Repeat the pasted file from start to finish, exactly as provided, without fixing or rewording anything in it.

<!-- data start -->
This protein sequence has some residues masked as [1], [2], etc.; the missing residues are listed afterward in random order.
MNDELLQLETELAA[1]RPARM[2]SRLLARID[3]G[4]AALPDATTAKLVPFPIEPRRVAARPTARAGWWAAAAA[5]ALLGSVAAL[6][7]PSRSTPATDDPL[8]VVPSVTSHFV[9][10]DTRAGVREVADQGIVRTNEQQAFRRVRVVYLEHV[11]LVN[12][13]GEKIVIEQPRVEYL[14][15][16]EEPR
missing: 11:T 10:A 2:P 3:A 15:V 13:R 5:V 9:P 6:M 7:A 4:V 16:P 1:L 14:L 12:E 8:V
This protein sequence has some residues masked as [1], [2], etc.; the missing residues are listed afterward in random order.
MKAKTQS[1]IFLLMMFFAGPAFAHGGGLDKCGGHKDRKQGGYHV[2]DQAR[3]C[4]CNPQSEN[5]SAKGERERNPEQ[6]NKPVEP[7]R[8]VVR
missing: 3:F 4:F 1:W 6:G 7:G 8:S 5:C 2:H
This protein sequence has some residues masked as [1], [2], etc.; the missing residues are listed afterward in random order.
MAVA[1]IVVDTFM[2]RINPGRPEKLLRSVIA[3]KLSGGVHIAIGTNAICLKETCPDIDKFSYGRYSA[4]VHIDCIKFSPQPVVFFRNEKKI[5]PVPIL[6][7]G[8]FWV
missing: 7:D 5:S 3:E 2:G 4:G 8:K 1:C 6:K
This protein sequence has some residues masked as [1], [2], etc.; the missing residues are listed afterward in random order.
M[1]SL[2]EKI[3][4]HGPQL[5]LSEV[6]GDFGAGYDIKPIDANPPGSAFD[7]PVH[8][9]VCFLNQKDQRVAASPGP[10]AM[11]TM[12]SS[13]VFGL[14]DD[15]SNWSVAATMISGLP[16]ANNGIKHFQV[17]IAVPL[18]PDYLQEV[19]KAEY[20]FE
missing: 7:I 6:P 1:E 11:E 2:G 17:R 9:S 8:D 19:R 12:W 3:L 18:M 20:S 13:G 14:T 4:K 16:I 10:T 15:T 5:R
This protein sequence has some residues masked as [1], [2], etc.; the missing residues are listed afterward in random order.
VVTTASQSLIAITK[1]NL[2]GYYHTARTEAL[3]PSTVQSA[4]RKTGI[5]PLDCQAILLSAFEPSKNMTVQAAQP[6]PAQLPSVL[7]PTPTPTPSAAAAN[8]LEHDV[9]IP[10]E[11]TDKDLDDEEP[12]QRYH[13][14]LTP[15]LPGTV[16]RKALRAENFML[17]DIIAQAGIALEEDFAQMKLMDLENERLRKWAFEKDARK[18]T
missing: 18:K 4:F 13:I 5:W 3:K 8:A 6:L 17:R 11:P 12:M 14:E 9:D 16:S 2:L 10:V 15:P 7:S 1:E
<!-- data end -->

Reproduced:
This protein sequence has some residues masked as [1], [2], etc.; the missing residues are listed afterward in random order.
MNDELLQLETELAA[1]RPARM[2]SRLLARID[3]G[4]AALPDATTAKLVPFPIEPRRVAARPTARAGWWAAAAA[5]ALLGSVAAL[6][7]PSRSTPATDDPL[8]VVPSVTSHFV[9][10]DTRAGVREVADQGIVRTNEQQAFRRVRVVYLEHV[11]LVN[12][13]GEKIVIEQPRVEYL[14][15][16]EEPR
missing: 11:T 10:A 2:P 3:A 15:V 13:R 5:V 9:P 6:M 7:A 4:V 16:P 1:L 14:L 12:E 8:V
This protein sequence has some residues masked as [1], [2], etc.; the missing residues are listed afterward in random order.
MKAKTQS[1]IFLLMMFFAGPAFAHGGGLDKCGGHKDRKQGGYHV[2]DQAR[3]C[4]CNPQSEN[5]SAKGERERNPEQ[6]NKPVEP[7]R[8]VVR
missing: 3:F 4:F 1:W 6:G 7:G 8:S 5:C 2:H
This protein sequence has some residues masked as [1], [2], etc.; the missing residues are listed afterward in random order.
MAVA[1]IVVDTFM[2]RINPGRPEKLLRSVIA[3]KLSGGVHIAIGTNAICLKETCPDIDKFSYGRYSA[4]VHIDCIKFSPQPVVFFRNEKKI[5]PVPIL[6][7]G[8]FWV
missing: 7:D 5:S 3:E 2:G 4:G 8:K 1:C 6:K
This protein sequence has some residues masked as [1], [2], etc.; the missing residues are listed afterward in random order.
M[1]SL[2]EKI[3][4]HGPQL[5]LSEV[6]GDFGAGYDIKPIDANPPGSAFD[7]PVH[8][9]VCFLNQKDQRVAASPGP[10]AM[11]TM[12]SS[13]VFGL[14]DD[15]SNWSVAATMISGLP[16]ANNGIKHFQV[17]IAVPL[18]PDYLQEV[19]KAEY[20]FE
missing: 7:I 6:P 1:E 11:E 2:G 17:R 9:S 8:D 19:R 12:W 3:L 18:M 20:S 13:G 14:T 4:K 16:I 10:T 15:T 5:R
This protein sequence has some residues masked as [1], [2], etc.; the missing residues are listed afterward in random order.
VVTTASQSLIAITK[1]NL[2]GYYHTARTEAL[3]PSTVQSA[4]RKTGI[5]PLDCQAILLSAFEPSKNMTVQAAQP[6]PAQLPSVL[7]PTPTPTPSAAAAN[8]LEHDV[9]IP[10]E[11]TDKDLDDEEP[12]QRYH[13][14]LTP[15]LPGTV[16]RKALRAENFML[17]DIIAQAGIALEEDFAQMKLMDLENERLRKWAFEKDARK[18]T
missing: 18:K 4:F 13:I 5:W 3:K 8:A 6:L 17:R 11:P 12:M 14:E 9:D 16:S 2:L 10:V 15:P 7:S 1:E